Calling it an "increasingly urgent problem" US Attorney General Eric Holder warned consumers and businesses alike that scammers looking to snatch fraudulent tax refunds based on stolen identities is at an all time high.
Holder said that a growing pool of criminals are engaged in tax fraud, including gangs and drug sellers seeking quick access to cash. He urged Americans to protect themselves by reporting suspicious activity and learning more at the IRS website, the Justice Department's Tax Division website, and STOPFRAUD.GOV.
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In typical refund fraud, an identity thief uses a taxpayer's name and Social
Security Number (SSN) to file for a tax refund, which IRS discovers after the legitimate taxpayer files. The IRS has reported that identity theft grew 66% in 2013 over 2012 and has ramped up its own enforcement efforts but the problem is growing. For example, in Fiscal Year 2013, the IRS said it initiated approximately 1,492 identity theft related criminal investigations, an increase of 66% over investigations initiated in FY 2012. Direct investigative time applied to identity theft related investigations has increased 216% over the last two years.
Prosecution recommendations, indictments, and those convicted and sentenced for identity theft violations have increased dramatically since FY 2011. Sentences handed down for convictions relating to identity theft have been significant, ranging from two months to 317 months, the IRS said
But the scammers keep coming. Noting that anyone can be a target of these scams, Holder, in a video, shared his own recent experience with tax refund fraud after two individuals in Georgia attempted to obtain a fraudulent refund using his personal information.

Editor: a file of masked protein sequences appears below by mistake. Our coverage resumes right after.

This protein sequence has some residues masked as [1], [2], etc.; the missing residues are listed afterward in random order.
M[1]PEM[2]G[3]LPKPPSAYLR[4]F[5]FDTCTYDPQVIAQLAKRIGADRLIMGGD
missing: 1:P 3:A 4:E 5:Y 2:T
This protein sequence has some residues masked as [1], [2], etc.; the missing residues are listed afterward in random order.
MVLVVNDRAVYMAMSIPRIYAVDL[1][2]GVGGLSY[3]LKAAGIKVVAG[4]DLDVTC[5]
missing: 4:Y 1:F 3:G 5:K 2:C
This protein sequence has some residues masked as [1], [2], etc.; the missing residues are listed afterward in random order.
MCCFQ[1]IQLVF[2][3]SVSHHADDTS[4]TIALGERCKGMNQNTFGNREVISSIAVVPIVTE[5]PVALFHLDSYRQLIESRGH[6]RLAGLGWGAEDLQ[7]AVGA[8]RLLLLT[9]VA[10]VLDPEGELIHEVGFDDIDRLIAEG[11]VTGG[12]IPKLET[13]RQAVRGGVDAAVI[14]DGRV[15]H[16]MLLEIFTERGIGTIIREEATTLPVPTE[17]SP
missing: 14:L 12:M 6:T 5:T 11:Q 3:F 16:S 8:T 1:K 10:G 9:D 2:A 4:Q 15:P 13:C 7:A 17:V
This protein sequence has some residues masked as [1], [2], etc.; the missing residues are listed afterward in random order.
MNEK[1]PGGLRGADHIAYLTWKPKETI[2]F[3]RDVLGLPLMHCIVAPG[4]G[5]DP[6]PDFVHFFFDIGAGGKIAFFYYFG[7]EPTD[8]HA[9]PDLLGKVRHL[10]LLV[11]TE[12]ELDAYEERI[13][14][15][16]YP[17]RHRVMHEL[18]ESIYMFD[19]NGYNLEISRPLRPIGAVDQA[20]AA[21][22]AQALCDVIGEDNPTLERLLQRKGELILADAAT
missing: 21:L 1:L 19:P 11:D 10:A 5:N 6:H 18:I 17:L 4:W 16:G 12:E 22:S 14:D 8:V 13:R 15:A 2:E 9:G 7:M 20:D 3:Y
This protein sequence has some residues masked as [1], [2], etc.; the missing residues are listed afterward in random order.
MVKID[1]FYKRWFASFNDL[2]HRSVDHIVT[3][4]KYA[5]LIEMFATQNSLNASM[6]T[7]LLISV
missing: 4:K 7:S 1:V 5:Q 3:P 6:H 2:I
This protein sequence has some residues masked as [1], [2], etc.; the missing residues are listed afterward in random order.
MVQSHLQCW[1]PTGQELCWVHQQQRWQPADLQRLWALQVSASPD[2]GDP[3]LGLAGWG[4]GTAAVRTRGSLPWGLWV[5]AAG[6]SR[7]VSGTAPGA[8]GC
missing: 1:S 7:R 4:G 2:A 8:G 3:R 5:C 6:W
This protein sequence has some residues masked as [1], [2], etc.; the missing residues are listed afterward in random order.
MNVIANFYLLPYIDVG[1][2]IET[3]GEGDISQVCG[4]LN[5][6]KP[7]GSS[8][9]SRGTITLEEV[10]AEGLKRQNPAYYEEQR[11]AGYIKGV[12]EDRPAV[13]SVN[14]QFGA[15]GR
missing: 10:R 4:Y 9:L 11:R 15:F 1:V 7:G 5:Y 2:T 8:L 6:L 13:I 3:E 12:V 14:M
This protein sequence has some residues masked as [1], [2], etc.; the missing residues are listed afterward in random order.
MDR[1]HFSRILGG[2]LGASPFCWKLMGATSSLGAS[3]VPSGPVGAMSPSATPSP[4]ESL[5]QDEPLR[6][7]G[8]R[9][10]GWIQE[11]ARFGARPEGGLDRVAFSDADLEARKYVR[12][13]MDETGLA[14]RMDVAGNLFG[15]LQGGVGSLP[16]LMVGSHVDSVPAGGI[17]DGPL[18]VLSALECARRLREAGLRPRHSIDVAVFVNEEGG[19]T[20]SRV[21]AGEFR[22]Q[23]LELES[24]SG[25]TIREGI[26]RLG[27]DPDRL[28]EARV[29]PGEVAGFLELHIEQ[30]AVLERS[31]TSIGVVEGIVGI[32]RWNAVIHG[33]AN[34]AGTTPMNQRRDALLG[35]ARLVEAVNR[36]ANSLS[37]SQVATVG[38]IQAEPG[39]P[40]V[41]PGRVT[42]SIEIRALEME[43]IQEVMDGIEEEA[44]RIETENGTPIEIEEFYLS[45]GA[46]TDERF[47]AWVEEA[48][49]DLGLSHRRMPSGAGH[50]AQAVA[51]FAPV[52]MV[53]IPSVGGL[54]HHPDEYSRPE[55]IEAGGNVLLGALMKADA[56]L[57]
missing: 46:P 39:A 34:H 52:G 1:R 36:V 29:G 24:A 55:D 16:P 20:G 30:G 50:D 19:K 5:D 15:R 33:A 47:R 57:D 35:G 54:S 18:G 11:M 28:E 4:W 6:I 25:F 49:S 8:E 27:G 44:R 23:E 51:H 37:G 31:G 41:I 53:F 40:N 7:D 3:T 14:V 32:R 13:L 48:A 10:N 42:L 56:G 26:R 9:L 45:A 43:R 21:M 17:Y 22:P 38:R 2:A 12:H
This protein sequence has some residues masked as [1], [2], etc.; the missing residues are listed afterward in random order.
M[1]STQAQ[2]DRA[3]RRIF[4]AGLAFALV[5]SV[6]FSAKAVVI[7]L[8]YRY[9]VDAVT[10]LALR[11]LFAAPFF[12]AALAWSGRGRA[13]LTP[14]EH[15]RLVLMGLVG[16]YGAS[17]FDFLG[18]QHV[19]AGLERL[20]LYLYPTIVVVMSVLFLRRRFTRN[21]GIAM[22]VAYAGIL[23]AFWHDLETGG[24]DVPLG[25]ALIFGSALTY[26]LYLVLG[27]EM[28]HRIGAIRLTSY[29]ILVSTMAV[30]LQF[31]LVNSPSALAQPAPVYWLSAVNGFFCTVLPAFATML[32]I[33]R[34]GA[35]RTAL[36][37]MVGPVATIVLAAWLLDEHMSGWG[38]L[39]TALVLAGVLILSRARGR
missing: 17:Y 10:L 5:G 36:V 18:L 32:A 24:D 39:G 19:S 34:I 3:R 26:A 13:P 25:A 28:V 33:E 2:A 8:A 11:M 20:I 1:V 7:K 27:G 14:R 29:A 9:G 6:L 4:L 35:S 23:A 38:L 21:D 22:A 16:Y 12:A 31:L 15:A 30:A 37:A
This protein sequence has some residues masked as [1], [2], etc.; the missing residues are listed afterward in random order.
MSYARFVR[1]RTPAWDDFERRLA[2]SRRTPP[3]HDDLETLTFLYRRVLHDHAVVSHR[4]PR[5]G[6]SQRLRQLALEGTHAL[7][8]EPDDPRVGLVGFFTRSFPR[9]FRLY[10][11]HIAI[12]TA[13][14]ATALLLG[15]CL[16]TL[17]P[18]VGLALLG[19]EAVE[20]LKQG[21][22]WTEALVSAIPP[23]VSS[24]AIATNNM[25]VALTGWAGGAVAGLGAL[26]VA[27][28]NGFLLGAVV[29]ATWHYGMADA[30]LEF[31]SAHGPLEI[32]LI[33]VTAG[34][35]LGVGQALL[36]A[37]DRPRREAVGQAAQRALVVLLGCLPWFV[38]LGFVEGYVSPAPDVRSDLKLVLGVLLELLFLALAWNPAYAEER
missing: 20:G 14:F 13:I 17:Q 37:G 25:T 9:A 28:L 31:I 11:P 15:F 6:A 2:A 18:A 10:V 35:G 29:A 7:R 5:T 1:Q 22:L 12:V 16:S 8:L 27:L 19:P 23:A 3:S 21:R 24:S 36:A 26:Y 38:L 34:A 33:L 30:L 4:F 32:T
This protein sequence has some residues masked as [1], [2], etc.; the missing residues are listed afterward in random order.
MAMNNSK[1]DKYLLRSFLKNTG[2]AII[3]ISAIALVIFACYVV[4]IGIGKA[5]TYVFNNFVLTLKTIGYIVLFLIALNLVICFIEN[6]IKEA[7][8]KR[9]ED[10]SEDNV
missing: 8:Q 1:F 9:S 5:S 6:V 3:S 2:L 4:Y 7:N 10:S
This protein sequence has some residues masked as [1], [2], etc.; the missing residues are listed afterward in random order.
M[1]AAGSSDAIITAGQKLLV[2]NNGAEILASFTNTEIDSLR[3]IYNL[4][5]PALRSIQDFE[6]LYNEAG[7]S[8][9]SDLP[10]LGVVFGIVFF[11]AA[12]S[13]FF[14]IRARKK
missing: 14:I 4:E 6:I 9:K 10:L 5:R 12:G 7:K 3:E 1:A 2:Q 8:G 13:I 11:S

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Holder said the Justice Department's Tax Division, in conjunction with the IRS and U.S. Attorneys' Offices, have prioritized the investigation and prosecution of individuals who engage in stolen identity refund fraud. In the last year alone, the Department charged more than 880 defendants involved in stolen identity refund fraud, and the IRS reports that it resolved or closed approximately 963,000 cases involving identity theft victims. In a 2009 audit of the IRS the agency said it stands to lose as much as $21 billion in revenue over the next five years due to identity theft.
"This is an increasingly urgent problem," said Attorney General Holder. "Its impact can be devastating to families that are counting on legitimate tax refunds that are diverted by identity theft. And especially in recent years, the Justice Department has seen the scale, scope, and execution of these fraud schemes grow significantly."
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The IRS is the hottest scam in town right now. In March the Treasury Inspector General for Taxpayer Administration warned taxpayers to beware of phone calls from individuals claiming to represent the Internal Revenue Service in an effort to defraud them.
"This is the largest scam of its kind that we have ever seen," said J. Russell George, the Treasury Inspector General for Tax Administration. George noted that his agency has received reports of over 20,000 contacts and has become aware of thousands of victims who have collectively paid over $1 million as a result of the scam, in which individuals make unsolicited calls to taxpayers fraudulently claiming to be IRS officials.
The scam has hit taxpayers in nearly every State in the country. Callers claiming to be from the IRS tell intended victims they owe taxes and must pay using a pre-paid debit card or wire transfer. The scammers threaten those who refuse to pay with arrest, deportation or loss of a business or driver's license.
The truth is the IRS usually first contacts people by mail - not by phone - about unpaid taxes. And the IRS won't ask for payment using a pre-paid debit card or wire transfer. The IRS also won't ask for a credit card number over the phone, the agency stated.
There are a few things that should send up red flags if you get one of these calls:
- The callers use common names and fake IRS badge numbers.
- The perpetrators know the last four digits of the victim's Social Security Number.
- Many make caller ID information appear as if the IRS is calling.
- The criminals send bogus IRS e-mails to support their scam.
- Many fraudsters call a second time claiming to be the police or department of motor vehicles, and the caller ID again supports their claim.
The IRS also recently warned consumers of this and other ongoing scams that tend to peak during tax season when many taxpayers could be on edge. These phone scams include many variations, ranging from instances from where callers say the victims owe money or are entitled to a huge refund. Some calls can threaten arrest and threaten a driver's license revocation, the IRS stated.
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